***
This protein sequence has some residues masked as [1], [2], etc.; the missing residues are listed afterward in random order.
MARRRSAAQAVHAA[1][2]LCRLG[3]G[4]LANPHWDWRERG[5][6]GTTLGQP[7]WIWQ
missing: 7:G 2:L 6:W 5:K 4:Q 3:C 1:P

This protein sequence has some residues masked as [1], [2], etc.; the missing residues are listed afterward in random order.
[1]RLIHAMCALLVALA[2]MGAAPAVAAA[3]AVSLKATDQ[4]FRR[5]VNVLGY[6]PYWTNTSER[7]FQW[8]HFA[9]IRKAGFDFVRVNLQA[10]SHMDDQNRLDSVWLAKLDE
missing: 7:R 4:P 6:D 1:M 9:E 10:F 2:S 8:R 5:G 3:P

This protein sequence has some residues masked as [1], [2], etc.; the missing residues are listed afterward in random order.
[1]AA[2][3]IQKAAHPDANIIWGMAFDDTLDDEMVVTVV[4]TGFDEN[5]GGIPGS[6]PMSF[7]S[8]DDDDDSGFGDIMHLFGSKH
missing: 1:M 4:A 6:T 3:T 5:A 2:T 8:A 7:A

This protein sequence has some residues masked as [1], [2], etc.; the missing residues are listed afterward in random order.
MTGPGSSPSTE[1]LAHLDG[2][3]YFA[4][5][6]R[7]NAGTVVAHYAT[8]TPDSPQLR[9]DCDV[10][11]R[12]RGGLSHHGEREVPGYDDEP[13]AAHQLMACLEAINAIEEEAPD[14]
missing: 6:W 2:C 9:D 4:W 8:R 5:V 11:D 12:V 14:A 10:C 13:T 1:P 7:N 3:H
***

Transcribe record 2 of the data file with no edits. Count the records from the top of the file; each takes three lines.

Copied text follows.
This protein sequence has some residues masked as [1], [2], etc.; the missing residues are listed afterward in random order.
[1]RLIHAMCALLVALA[2]MGAAPAVAAA[3]AVSLKATDQ[4]FRR[5]VNVLGY[6]PYWTNTSER[7]FQW[8]HFA[9]IRKAGFDFVRVNLQA[10]SHMDDQNRLDSVWLAKLDE
missing: 7:R 4:P 6:D 1:M 9:E 10:F 2:S 8:R 5:G 3:P